Faith also plans to add influenza testing to their project scope. In 2021, Dannemiller won an NIH grant to build out coronavirus and influenza testing in Columbus elementary schools.
Among their other projects, AMSL recently received a $700,000 grant to continue sequencing wastewater samples from 60-plus wastewater treatment plants and 10 Ohio universities and submit the data to the National Wastewater Surveillance System.
Data for public health and the greater good
“With every outbreak, we’re going to need some sort of genomic technology to manage it,” Faith says. “The whole future of pathogen diagnostics is sequencing based—hands down.” He envisions a future when airports or restaurants use dust surveillance to ensure public health safety.
Meantime, Faith is excited to prepare his students for the future, and the opportunities that AMSL affords. “I’m not familiar with any students having experience using instruments worth half a million dollars or dealing with data sets that are a terabyte in size.” He plans to focus on helping students gain bioinformatics skills. “Illumina has made sequencing accessible to everyone. The first step was on the lab side—anyone can make data off a NextSeq. But now we want students to be able to analyze and report large data sets.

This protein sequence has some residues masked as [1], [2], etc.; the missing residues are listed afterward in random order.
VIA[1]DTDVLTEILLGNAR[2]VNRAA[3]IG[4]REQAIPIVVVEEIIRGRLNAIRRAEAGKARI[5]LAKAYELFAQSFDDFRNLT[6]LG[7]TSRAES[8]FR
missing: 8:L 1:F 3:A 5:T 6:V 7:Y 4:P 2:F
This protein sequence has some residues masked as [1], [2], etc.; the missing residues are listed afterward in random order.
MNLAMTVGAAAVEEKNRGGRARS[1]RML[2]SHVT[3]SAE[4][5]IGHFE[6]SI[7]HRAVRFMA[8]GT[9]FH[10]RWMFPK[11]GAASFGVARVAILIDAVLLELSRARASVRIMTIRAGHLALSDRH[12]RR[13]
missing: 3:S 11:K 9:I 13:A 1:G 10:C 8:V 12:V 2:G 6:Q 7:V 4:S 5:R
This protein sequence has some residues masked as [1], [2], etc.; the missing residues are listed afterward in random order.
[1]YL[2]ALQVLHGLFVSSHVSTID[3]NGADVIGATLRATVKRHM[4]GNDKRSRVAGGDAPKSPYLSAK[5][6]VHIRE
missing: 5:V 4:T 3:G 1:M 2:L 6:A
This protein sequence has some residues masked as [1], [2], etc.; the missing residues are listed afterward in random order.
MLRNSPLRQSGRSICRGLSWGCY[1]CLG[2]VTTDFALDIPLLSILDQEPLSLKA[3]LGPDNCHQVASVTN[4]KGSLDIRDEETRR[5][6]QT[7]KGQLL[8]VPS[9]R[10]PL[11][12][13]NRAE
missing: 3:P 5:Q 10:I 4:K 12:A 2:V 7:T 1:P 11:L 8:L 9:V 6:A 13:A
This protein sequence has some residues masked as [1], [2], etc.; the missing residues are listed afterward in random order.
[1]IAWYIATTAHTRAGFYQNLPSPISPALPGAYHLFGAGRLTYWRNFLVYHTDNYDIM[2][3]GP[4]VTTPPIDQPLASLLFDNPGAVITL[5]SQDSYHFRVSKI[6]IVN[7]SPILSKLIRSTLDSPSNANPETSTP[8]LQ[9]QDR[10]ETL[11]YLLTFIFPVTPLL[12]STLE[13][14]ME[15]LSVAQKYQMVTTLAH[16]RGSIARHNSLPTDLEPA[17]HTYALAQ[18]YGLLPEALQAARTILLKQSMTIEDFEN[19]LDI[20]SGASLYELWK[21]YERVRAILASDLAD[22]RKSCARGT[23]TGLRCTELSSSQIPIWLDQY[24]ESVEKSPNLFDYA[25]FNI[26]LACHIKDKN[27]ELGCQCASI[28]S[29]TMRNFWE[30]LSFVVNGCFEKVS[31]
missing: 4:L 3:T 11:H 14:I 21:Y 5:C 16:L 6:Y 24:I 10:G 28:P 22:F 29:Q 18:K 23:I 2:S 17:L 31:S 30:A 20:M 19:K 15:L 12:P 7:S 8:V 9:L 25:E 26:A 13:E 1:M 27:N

“Since OSU was established as an engineering and trade school, they’ve had 150 years to figure out how to train people in what was industry in Ohio. Ford and Honda both have a big presence, and our engineering college does a really great job at finding opportunities for those students to interact with and solve problems for the auto industry. But now biotech is exploding. I feel like biology is having its engineering moment.”
That’s one thing an engineer can’t tell you: if there’s a virus hovering in the Hoover, or the delta variant in the Dyson.